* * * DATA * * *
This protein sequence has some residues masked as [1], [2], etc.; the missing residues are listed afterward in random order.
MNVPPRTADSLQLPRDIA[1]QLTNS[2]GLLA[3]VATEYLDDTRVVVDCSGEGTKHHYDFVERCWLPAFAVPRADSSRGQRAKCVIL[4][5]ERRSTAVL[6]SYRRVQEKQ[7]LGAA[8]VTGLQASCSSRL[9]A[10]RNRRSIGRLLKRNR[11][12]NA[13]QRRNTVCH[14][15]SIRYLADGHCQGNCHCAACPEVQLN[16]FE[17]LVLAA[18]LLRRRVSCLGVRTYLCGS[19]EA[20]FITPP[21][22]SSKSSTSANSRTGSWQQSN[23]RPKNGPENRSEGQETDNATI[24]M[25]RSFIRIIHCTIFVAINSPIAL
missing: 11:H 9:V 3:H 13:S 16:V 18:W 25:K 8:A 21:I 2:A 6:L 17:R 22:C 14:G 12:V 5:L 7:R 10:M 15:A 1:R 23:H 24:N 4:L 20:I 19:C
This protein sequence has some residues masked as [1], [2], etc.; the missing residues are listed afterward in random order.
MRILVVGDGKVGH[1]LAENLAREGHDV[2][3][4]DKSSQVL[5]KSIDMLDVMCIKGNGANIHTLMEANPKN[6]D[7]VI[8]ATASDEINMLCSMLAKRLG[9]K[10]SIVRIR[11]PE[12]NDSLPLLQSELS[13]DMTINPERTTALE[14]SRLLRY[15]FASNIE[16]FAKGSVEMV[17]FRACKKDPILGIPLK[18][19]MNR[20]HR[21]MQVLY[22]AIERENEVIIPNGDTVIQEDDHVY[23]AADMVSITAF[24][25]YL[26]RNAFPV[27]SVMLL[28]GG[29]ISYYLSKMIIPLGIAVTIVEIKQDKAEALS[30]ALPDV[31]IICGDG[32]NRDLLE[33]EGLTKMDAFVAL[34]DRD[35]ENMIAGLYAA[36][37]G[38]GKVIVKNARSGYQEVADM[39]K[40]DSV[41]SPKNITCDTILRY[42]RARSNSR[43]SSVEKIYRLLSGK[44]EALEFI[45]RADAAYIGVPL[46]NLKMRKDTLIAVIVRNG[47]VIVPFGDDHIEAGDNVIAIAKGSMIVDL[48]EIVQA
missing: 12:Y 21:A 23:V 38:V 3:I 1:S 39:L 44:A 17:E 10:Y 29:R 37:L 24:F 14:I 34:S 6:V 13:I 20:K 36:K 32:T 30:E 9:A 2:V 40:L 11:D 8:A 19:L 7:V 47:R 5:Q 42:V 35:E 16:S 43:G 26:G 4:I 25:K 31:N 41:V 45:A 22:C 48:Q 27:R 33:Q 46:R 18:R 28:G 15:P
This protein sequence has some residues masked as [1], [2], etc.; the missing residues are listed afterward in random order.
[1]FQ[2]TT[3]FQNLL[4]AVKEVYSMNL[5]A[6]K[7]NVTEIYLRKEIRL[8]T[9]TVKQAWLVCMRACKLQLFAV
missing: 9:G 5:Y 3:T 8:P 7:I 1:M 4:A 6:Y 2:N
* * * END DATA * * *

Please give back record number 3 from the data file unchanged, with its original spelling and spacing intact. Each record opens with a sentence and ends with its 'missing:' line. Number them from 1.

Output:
This protein sequence has some residues masked as [1], [2], etc.; the missing residues are listed afterward in random order.
[1]FQ[2]TT[3]FQNLL[4]AVKEVYSMNL[5]A[6]K[7]NVTEIYLRKEIRL[8]T[9]TVKQAWLVCMRACKLQLFAV
missing: 9:G 5:Y 3:T 8:P 7:I 1:M 4:A 6:Y 2:N